The Orange Mailman wrote:We as believers in Messiah have repented in advance of the judgement that will immediately precede His earthly rule. We submit to His kingdom rule now, even though the physical aspect of it remains in the future. We show non-believers what the kingdom will look like by acting out His ways in the present. It's the Presence of the Future.
The Orange Mailman wrote:I've come up with a name for my own position. I ascribe to Messianic Kingdom theology.
IamtheWalrus wrote:Is the Woman on the beast the Sovereign Jewish entity, or is it the Christian?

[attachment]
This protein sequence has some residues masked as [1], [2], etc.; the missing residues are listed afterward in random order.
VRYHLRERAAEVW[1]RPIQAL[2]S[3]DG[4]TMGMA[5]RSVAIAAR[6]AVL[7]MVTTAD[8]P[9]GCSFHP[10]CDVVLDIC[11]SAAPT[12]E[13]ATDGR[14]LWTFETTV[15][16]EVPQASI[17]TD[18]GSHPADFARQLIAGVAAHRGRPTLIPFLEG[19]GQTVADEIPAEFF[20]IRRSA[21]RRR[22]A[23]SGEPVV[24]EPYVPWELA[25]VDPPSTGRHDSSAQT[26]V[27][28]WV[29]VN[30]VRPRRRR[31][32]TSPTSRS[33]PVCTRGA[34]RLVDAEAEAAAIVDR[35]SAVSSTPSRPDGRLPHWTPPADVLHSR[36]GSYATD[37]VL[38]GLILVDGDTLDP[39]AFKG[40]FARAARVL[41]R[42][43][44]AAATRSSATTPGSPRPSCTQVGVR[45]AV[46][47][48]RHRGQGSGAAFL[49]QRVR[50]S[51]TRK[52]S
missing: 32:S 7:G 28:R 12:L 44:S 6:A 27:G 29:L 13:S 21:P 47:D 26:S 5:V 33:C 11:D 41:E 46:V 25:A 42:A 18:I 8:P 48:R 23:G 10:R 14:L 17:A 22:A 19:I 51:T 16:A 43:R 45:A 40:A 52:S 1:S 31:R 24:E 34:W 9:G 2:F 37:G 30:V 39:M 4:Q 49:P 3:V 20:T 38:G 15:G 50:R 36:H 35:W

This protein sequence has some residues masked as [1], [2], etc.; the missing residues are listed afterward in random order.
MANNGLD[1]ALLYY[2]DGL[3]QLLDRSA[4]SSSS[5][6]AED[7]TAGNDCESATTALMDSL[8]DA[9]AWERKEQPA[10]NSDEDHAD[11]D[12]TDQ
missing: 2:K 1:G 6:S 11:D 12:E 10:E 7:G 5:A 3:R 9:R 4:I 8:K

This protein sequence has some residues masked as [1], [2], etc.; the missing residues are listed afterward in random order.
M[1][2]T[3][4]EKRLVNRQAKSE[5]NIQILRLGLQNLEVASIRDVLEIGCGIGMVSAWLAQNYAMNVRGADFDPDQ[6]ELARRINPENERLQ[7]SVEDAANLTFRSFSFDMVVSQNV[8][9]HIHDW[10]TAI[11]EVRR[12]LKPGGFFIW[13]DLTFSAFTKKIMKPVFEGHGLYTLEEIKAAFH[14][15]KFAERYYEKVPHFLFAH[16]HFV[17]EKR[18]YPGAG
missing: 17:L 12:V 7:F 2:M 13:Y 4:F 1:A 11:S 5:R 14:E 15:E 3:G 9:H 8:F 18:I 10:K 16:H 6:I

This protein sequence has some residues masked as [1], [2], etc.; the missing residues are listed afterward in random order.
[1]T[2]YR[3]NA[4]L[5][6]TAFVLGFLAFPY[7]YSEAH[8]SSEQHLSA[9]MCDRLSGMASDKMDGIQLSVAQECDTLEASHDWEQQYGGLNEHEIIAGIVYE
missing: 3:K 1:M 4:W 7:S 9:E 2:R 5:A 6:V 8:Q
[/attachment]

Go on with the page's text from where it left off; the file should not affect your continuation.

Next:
Both are guilty of spiritual genocide, both have the blood of God's ordained on their hands.
This is a big area where I still struggle in throwing off my CT background. I am not saying that Israel as a nation isn't important, but what I am saying is that I've never been able to see it provable from Romans 11. Romans 11 seems to me to be talking about spiritual restoration and not national restoration. Even in Romans 3:9 it says, "What then? Are we Jews any better off? No, not at all. For we have already charged that all, both Jews and Greeks, are under sin." To me, the entire context is this idea that God has made a level playing field spiritually and that he calls his Elect out of both jews and gentiles. The advantage spoken of in Romans 3:1-2 is not that they were a nation (which was an advantage) but that they had the oracles of God.
We are to be faithful citizens awaiting our King to take back his territory which has been temporarily relinquished to the enemy.